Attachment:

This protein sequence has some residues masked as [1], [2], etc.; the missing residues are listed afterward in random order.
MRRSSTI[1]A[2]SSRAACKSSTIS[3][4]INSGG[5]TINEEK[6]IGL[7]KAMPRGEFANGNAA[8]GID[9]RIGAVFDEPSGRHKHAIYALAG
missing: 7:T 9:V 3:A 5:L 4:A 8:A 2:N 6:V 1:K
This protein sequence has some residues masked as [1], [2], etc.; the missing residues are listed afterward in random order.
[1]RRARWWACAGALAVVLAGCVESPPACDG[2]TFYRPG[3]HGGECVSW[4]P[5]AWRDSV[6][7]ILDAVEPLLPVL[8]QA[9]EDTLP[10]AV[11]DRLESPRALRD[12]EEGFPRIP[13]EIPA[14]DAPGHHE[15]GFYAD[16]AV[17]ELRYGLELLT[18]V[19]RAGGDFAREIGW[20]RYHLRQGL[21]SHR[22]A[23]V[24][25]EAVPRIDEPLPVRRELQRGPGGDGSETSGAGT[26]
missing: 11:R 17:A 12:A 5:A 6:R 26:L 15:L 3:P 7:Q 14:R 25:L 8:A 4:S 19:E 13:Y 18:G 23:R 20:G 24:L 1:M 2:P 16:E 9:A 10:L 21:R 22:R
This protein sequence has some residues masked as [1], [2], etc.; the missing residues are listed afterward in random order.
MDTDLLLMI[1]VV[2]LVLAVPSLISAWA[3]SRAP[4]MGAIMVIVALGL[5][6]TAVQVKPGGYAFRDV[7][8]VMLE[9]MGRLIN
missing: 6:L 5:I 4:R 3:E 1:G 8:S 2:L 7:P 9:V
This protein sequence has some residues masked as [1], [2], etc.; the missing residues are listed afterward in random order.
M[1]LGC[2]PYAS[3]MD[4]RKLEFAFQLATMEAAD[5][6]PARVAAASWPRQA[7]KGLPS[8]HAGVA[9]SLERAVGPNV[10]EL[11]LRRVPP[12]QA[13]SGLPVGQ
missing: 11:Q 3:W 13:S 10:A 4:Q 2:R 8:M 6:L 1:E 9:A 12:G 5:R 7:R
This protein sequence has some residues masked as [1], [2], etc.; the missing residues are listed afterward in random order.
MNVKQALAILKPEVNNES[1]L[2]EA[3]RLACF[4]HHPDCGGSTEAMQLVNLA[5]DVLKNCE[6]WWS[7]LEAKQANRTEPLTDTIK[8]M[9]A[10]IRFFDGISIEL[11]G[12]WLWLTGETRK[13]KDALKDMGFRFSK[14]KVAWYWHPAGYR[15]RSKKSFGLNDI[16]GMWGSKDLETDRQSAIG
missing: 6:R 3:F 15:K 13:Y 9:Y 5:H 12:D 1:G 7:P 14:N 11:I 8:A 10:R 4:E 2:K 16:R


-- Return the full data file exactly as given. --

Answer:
This protein sequence has some residues masked as [1], [2], etc.; the missing residues are listed afterward in random order.
MRRSSTI[1]A[2]SSRAACKSSTIS[3][4]INSGG[5]TINEEK[6]IGL[7]KAMPRGEFANGNAA[8]GID[9]RIGAVFDEPSGRHKHAIYALAG
missing: 7:T 9:V 3:A 5:L 4:A 8:A 2:N 6:V 1:K
This protein sequence has some residues masked as [1], [2], etc.; the missing residues are listed afterward in random order.
[1]RRARWWACAGALAVVLAGCVESPPACDG[2]TFYRPG[3]HGGECVSW[4]P[5]AWRDSV[6][7]ILDAVEPLLPVL[8]QA[9]EDTLP[10]AV[11]DRLESPRALRD[12]EEGFPRIP[13]EIPA[14]DAPGHHE[15]GFYAD[16]AV[17]ELRYGLELLT[18]V[19]RAGGDFAREIGW[20]RYHLRQGL[21]SHR[22]A[23]V[24][25]EAVPRIDEPLPVRRELQRGPGGDGSETSGAGT[26]
missing: 11:R 17:A 12:A 5:A 6:R 26:L 15:L 3:P 7:Q 14:R 25:L 8:A 4:S 19:E 13:Y 18:G 23:R 20:G 24:L 1:M 2:P 16:E 9:A 10:L 21:R 22:R
This protein sequence has some residues masked as [1], [2], etc.; the missing residues are listed afterward in random order.
MDTDLLLMI[1]VV[2]LVLAVPSLISAWA[3]SRAP[4]MGAIMVIVALGL[5][6]TAVQVKPGGYAFRDV[7][8]VMLE[9]MGRLIN
missing: 6:L 5:I 4:R 3:E 1:G 8:S 2:L 7:P 9:V
This protein sequence has some residues masked as [1], [2], etc.; the missing residues are listed afterward in random order.
M[1]LGC[2]PYAS[3]MD[4]RKLEFAFQLATMEAAD[5][6]PARVAAASWPRQA[7]KGLPS[8]HAGVA[9]SLERAVGPNV[10]EL[11]LRRVPP[12]QA[13]SGLPVGQ
missing: 11:Q 3:W 13:S 10:A 4:Q 2:R 8:M 6:L 1:E 9:A 12:G 5:R 7:R
This protein sequence has some residues masked as [1], [2], etc.; the missing residues are listed afterward in random order.
MNVKQALAILKPEVNNES[1]L[2]EA[3]RLACF[4]HHPDCGGSTEAMQLVNLA[5]DVLKNCE[6]WWS[7]LEAKQANRTEPLTDTIK[8]M[9]A[10]IRFFDGISIEL[11]G[12]WLWLTGETRK[13]KDALKDMGFRFSK[14]KVAWYWHPAGYR[15]RSKKSFGLNDI[16]GMWGSKDLETDRQSAIG
missing: 6:R 3:F 15:K 13:Y 9:Y 5:H 12:D 1:G 7:P 14:N 11:I 8:A 10:R 4:E 2:K 16:R